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Bioscience in Europe, which role for Italy?

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Adriano Buzzati Traverso will be remembered as scientist, professor and, above all, as manager of a research with no boundaries: during his frequent journeys abroad - on this or the other side of the Atlantic - he rapidly realized that bioscientific research in Italy had to get rid of any provincialism, empowering the exchanges with more advanced countries. Establishing the International Laboratory of Genetics and Biophysics (the Italian acronym is LIGB) was certainly his life’s venture. Hereby, however, we will dedicate few considerations to another aspect of his activity: his participation to the European Molecular Biology Organization  (EMBOfor promoting molecular biology (then, a newborn) and to the later establishment of its experimental research communitarian centre, the European Molecular Biology Laboratory (EMBL).

Even though he founded LIGB in 1962 - therefore only a couple of years earlier than EMBO (1964) - and established several connections between the two institutions, these two research bodies developed in a completely different way. Within 10 years, LIGB had to downsize its ambitions, whilst EMBO immediately gained a global role, which boasts and reinforces nowadays. However, it might have missed its principal aim: the creation of a unique and irreplaceable centre in its genre. Besides, according to some, over the years EMBO forgot about “solidarity” – as from the founding fathers’ vision – whilst pursuing excellence. Today this component is being re-evaluated because of the global crisis of traditional values.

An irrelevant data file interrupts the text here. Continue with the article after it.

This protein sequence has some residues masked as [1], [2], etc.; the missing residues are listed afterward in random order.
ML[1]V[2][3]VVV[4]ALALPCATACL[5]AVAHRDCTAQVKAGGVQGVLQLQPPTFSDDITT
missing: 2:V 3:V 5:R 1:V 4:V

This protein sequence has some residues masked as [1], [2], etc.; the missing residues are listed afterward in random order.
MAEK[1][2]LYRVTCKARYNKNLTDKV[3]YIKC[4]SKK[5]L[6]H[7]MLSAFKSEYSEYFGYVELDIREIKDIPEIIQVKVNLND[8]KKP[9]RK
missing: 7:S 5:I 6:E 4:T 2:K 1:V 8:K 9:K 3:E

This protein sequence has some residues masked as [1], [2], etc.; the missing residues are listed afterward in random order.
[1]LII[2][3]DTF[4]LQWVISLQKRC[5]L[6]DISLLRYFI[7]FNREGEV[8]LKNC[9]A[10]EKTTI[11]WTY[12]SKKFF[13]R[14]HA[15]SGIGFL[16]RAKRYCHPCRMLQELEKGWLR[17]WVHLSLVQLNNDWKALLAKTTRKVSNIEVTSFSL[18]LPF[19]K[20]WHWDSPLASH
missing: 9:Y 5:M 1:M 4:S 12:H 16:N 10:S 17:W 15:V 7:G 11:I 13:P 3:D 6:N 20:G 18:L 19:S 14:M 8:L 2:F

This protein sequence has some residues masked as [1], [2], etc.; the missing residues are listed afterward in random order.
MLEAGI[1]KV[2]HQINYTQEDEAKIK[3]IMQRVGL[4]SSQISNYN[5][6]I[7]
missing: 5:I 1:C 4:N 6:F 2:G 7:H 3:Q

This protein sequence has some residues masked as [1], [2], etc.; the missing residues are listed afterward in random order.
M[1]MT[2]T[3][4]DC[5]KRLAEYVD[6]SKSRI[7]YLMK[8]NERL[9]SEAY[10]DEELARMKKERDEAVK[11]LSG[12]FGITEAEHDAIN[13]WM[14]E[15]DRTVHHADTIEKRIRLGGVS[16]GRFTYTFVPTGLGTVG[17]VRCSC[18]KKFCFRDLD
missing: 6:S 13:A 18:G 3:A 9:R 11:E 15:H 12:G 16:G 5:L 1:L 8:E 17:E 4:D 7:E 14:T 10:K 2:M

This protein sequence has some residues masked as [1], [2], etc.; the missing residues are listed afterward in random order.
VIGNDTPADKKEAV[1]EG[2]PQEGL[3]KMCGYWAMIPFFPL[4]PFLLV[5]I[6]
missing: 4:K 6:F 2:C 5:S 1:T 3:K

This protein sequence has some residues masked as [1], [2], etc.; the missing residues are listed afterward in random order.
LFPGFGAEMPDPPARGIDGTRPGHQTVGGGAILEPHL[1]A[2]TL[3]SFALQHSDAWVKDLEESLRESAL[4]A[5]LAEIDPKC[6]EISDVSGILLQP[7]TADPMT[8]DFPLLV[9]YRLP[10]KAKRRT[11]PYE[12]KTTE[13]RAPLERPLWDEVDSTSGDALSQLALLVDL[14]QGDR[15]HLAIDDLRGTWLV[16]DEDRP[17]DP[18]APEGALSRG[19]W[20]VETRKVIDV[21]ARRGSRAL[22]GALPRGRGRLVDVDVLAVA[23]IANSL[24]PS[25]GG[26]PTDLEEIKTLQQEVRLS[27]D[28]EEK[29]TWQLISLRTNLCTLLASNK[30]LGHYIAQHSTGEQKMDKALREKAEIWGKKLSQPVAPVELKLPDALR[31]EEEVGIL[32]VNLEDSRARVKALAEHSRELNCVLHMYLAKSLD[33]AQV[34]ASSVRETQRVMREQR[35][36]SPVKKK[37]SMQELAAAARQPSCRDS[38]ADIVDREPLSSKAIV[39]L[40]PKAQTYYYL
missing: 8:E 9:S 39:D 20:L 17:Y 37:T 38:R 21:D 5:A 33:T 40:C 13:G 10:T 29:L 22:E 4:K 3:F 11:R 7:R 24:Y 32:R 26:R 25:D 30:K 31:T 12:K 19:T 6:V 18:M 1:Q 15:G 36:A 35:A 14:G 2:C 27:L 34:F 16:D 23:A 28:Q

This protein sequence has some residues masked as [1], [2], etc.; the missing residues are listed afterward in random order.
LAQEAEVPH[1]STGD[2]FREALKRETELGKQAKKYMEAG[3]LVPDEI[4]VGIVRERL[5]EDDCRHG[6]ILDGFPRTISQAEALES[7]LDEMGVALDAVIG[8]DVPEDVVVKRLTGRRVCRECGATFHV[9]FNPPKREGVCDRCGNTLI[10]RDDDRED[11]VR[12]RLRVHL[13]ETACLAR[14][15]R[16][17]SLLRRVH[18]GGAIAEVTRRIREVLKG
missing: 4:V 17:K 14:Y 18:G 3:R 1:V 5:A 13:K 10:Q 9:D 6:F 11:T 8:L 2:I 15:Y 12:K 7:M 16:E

EMBO, an analysis fifty years since its foundation

It is well known that a group of European biologists shaped EMBO to the image of CERN (European Council for Nuclear Research), which was founded in 1954 by a group of physicists – Amaldi among them – far too aware of the critical situation of Physics in Europe. In fact, after World War II, European physicists could hardly resist invitations (or competition) from colleagues active in the hegemonic world powers and nuclear physics itself had trouble metabolizing its “knowledge of the sin”, i.e. contributing to the production of atomic bombs. The founder fathers believed, and they were right, that nuclear research would have needed more and more complex and expensive instruments, with prohibitive costs for one nation alone. They were also certain that CERN would have contributed to maintain the quality tradition of European physics and would have strengthened relationships among European Countries, enemies in war until that very moment. Solidarity was on the agenda too: CERN would have helped smaller countries not to lose touch with the new research developments they were co-funding.